Week 16 (7/13/2006)
“What did the arithmetic book say to the geometry book? Boy do we have our problems!
America’s Best Flowers has a problem too. Beginning next Monday, July 17, Cottage Grove Road will be closed at the bridge over Interstate 90/94. The good news is that when it opens again it will be wider with sidewalks. The bad news is that it won’t open until November or December. If you normally travel Cottage Grove Road, the easiest way to reach us during this time will be via Sprecher Road. If you are south of Cottage Grove Road, take Buckeye Road to Sprecher and go north. If you are north of Cottage Grove Road, take Milwaukee Street to Sprecher and head south. Sprecher intersects Cottage Grove Road just one mile west of Vilas Hope Road. These detours should only add a few minutes to your travels.
We hope you find these minutes well spent when you come out and see the beautiful displays that fill our aisles in the big greenhouse. If you’ve never been to the ‘farm’, expect to be surprised. Our size, two acres of greenhouses, and the sea of colorful plants flowing from them always amazes everyone. We have incredibly beautiful jumbo pots of annuals that will instantly brighten your outdoor living spaces. Our late planting of vivid nicotiana, brilliant yellow and gold marigolds, striped gazanias, bold zinnias, and petunias in a rainbow of colors, including the gorgeous double purple Priscilla, are ready to go.
The perennial and shrub department at America’s Best Flowers is alive with the brilliant reds of the Double Knockout Roses and the fabulous oranges of the ‘Sunset’ and ‘Sunrise’ Coneflowers. Our Asiatic Lilies are just coming into bloom. A staple for every perennial garden, lilies are available in colors ranging from white, through all shades of yellows, oranges and pinks, to the darkest red. These truly hardy plants bring a dimension to your border garden that no other plant can offer. Come see us today to get the best selection.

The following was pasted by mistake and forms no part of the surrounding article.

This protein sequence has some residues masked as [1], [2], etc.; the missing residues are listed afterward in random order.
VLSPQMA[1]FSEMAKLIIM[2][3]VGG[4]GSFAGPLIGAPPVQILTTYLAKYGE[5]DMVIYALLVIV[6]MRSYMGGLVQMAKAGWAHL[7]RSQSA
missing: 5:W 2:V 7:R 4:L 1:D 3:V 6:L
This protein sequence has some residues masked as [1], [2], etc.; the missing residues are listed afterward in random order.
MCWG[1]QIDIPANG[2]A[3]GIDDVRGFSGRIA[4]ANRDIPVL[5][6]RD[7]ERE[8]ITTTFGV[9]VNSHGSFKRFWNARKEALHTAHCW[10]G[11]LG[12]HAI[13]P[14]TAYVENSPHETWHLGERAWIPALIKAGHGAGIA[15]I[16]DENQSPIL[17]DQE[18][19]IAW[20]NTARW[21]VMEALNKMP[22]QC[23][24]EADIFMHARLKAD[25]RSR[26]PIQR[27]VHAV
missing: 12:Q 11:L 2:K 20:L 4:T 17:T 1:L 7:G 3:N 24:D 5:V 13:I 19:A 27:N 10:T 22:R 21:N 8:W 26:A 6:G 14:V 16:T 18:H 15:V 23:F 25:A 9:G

Teacher: “I’d like you to be very quiet today, boys and girls. I’ve got a dreadful headache.”
Student: “Why don’t you do what my Mom does when she has a headache?”
Teacher: “What’s that?”
Student: “She sends us out to play!”
America’s Best Flowers invites you to ‘come play’ with us. We have planting tables always available for your use. So spend a little time ‘playing’ in the soil and let us clean up the mess. Our exciting “Create an Autumn Container” workshop, which will be Thursday, August 17 from 5-8 PM; Saturday, August 19 from 10-3 PM; and Sunday, August 20 from 11-3 PM, will provide another opportunity for you to ‘play.’ Learn how to use the dazzling colors of fall utilizing hardy plants such as mums and ornamental grasses along with a variety of perennials to bring beauty to your deck and patio.
In addition to our workshops, we will be continuing our series of “Quick Classes.” Saturday, August 12, at 10:00 AM we will have a hosta class by Ed Schulz, the president of The Madison Hosta Society. These Quick Classes give lots of information in a short time. Other classes will feature ornamental grasses, blooming fall gardens and winterizing roses. As with most of our programs, there will be no charge to attend these classes.
“Make a Scarecrow” Days are coming in September. This year we have expanded them to include two weekends as well as a few weekday evenings. Watch future newsletters for further details.
“Why didn’t the two worms go into Noah’s Ark in an apple? Because everyone had to go in pairs.”
Perennial of the Week
The hot days of summer trigger the start of the bloom season for this week’s Perennial of the Week. Rudbeckia will brighten your sunny beds from July until September with daisy-like yellow flowers. Rudbeckia grows best in rich, moist soil in full to part sun. This reliable plant is a great addition to the border garden. It makes a great cut flower, lasting several days in the vase, and attracts many different birds and butterflies. America’s Best Flowers has both the native “Hirta” and the hybrid “Goldstrum” for you to choose from.
“Why did the cat join the Red Cross? Because she wanted to be a first-aid kit.”
Tip of the Week : Enter the Contest!!! – See Details Below
America’s Best Flowers would like to recognize a winning “Gardening Tip of the Week” with a $10 gift card. We announced this last week, but for whatever reason(s), did not receive any entries. So again we ask that you submit your best gardening tip to firstname.lastname@example.org
Please put “Attn: Bonnie – Gardening Tip” in the subject line. We really encourage you to enter – based on last week’s results, your odds of winning are good.
All you have to do is turn in your favorite gardening tip or trick by 5:00 PM each Tuesday. Please explain in detail how your tip or trick works. Be sure to include your address and phone number so we can contact you. We will choose a weekly winner and publish their tip in our newsletter. The winner will receive a $10 gift card from America’s Best for their participation.